EU lawmakers this week included large-scale forest fires and widespread air, water and soil pollution by companies or individuals to an updated list of offences and sanctions.

The new list, which includes environmental offences such as the depletion of water resources, illegal timber trade, pollution caused by ships and breaches of EU chemicals legislation, also foresees longer prison time and steeper fines.

For the first time, MEPs have included “qualified offences”. These violations concern sweeping forest fires or extensive air, water or soil pollution which lead to ecosystem devastation. Punishment in cases these led to loss of human life can reach up to 10 years in prison and high fines.

The new directive, to go into effect after the decision is published in the EU’s official journal, foresees imprisonment of individuals and company representatives for environmental crimes and depending on how long-lasting, severe or reversible the damage is.

Lawmakers are also requiring offenders to reinstate the affected areas as well as compensate for losses. Violating companies may have to pay penalties of up to 5 percent of their annual turnover.

According to the European Parliament statement, environmental crimes the fourth largest criminal activity globally.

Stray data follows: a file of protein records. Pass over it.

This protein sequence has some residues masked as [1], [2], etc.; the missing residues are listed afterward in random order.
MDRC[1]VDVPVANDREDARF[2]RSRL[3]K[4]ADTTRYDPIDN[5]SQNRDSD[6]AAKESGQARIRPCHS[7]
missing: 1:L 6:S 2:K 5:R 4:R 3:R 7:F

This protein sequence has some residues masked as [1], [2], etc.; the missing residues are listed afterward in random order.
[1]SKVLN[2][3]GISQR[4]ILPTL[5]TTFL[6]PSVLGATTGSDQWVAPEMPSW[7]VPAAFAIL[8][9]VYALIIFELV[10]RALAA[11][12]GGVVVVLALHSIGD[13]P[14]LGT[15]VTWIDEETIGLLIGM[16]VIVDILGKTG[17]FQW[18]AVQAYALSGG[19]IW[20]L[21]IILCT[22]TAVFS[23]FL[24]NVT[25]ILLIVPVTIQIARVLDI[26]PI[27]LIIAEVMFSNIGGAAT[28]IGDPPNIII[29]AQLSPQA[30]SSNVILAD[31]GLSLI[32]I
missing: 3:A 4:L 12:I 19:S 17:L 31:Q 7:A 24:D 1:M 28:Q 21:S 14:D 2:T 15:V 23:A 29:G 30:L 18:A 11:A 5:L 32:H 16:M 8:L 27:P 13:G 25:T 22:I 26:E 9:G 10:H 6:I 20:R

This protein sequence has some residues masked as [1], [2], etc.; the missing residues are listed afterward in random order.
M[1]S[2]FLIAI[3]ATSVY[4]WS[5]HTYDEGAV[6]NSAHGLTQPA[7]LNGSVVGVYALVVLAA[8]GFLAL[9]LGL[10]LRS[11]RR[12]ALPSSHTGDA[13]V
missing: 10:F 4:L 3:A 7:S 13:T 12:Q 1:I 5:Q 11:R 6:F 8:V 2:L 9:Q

Greece together with other EU member states will have two years to harmonize with the rules.

Additionally, to ensure transparency, MEPs are calling on EU governments to provide whistle-blowers with support and assistance with regard to criminal proceedings. They are also requesting that specialized training is offered to police, judges, and prosecutors and that governments formulate awareness-raising campaigns to fight environmental crime.

“It is a major step in the right direction that any person in a leading position at a company responsible for polluting can be held liable as well the business itself. With the introduction of a duty of care, there is nowhere else to hide behind permits or legislative loopholes,” said European Parliament Rapporteur Antonius Manders, adding that “polluters will pay”.